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Any doubt to Emergent properties?

  1. Dec 9, 2008 #1


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    Is there any doubt in the scientific community to the theory of emergent properties?

    I am of the opinion that they surely exist. In fact even today's fundamental particles might be an emergent property of something more fundamental. All of stat mech is a study of emergent properties, not to mention biology.
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  3. Dec 9, 2008 #2


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    Hi tgt,
    You should better define what you mean by emergent properties. There are numerous concepts of emergence in the literature, though the two primary ones are "weak" and "strong" emergence. I might suggest you start taking a quick look through this thread:
  4. Dec 9, 2008 #3

    Since you are placing your question in the philosophy sub-forum, i'll go out on a limb and say that you are referring to life/existence as an emergent property.

    Emergent properties do exist, but it doesn't mean that scientists have any clue how and why those emergent properties are there at all. Scientists see that the sum total of an object is 10, then they go ahead and find that the constituent parts of that same object are described by 2+2. Thus they are faced with 2+2=10 which is illogical and a paradox, so they label it "emergent property" so they can go on with their lives undisturbed by the implications of their findings.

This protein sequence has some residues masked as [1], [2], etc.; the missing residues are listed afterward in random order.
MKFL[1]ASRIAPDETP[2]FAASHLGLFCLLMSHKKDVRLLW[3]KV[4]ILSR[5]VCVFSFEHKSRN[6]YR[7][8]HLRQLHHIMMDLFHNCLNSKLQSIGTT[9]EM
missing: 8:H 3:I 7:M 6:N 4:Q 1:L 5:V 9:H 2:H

Actually you'll find very few scientists that will be bold enough to confess that there are walls to what we are allowed to understand. Most scientists in secular countries are very choosy how they voice their opinions so that they won't harm their scientific careers.

    If you wake up in your bed tomorrow and find a living baby T-rex or a pterodactyls, call it an emergent property and be content that you are approaching the subject in the scientific way.
    Last edited: Dec 9, 2008
  5. Dec 9, 2008 #4


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    There are actually quite a large number of scientists who have written about emergence including for example Phil Anderson and Robert Laughlin, both won a nobel prize in physics.

    The problem with emergence is primarily that of finding phenomena which are truly emergent and defining them as such. I don't know of any case which is as simple and straightforward as 2+2=10, that's a bit too vague of an analogy. See for example, Laughlin, "the middle way".
  6. Dec 9, 2008 #5

    Thanks for the links. Those 2 are just autobiography but i managed to find some of his thesises in an interview for a magazine:


    For most systems of interest, however, the basic laws of physics, though not incorrect, are inadequate. The reason is emergence, which says that when a system becomes large and complex enough, its constituents self-organize into arrangements that one could never deduce a priori, even though the laws of physics are obeyed. The obvious example is life, but emergence also acts on a more primitive level. Even the quantum theory of what should be the simplest of all crystalline solids, helium, is still a bit of a mystery.